Before LinkedIn CEO Jeff Weiner became such a vocal proponent of “compassionate management,” he once sat in a series of fateful meetings where an uncomfortable scene would play out. It’s a scenario many workers will recognize: a manager expresses his or her staffing frustrations by undermining the employee in question and making passive-aggressive comments at the employee’s expense.
Sharing his story with Oprah about one such meeting, Weiner says that the frustrations of this particular manager were getting to him ― and, likely, the entire team. So, knowing how damaging the situation could be for morale, Weiner took the opportunity to speak with the manager privately.
“We would have one-on-ones every now and again, and I said, ‘Hey, I’ve got to give you some feedback,’” Weiner says. “I said, ‘The next time you feel like making a joke at this person’s expense or you get frustrated and let them know in front of all of us, you should go find a mirror and express that frustration to yourself. Because you’re the reason they’re in the role.’”
What Weiner then suggested to the manager is something that anyone in charge of a staff could benefit from keeping in mind.
“If you don’t like the way they’re doing the job, take the time to coach them. If they’re not capable of doing the job the way you believe they should be able to do the job, find another role for them. And if that’s not going to work out, then transition them, and do it in a way that’s compassionate and constructive,” he says.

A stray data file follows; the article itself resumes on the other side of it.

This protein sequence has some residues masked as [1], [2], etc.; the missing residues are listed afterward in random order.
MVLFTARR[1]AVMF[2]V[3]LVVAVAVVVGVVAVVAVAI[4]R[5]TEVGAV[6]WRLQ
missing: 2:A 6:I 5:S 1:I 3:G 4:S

After that talk, the manager ended up thanking Weiner, whose advice had helped tremendously. That’s when Weiner had an epiphany of his own.
“I realized I was doing the exact same thing to someone on my team,” Weiner admits. “The exact same thing.”
In that moment, the executive made himself a promise that has led to his deep devotion to compassionate management.
“I kind of vowed that for as long as I was going to be responsible for managing other people, I was going to aspire to manage compassionately, where I wasn’t necessarily trying to have them do things the way I did them,” he says. “I was putting myself in their shoes, understanding what motivated them ― their hopes, their dreams, their fears ― and try to lead as effectively as possible.”
Jeff Weiner’s full interview airs this weekend’s “SuperSoul Sunday,” Sept. 18, at 11 a.m. ET on OWN. You can also watch the most recent full episodes for a limited time on SuperSoul.tv, or catch up on past full episodes on demand via the Watch OWN app.
Another game-changing moment for Weiner: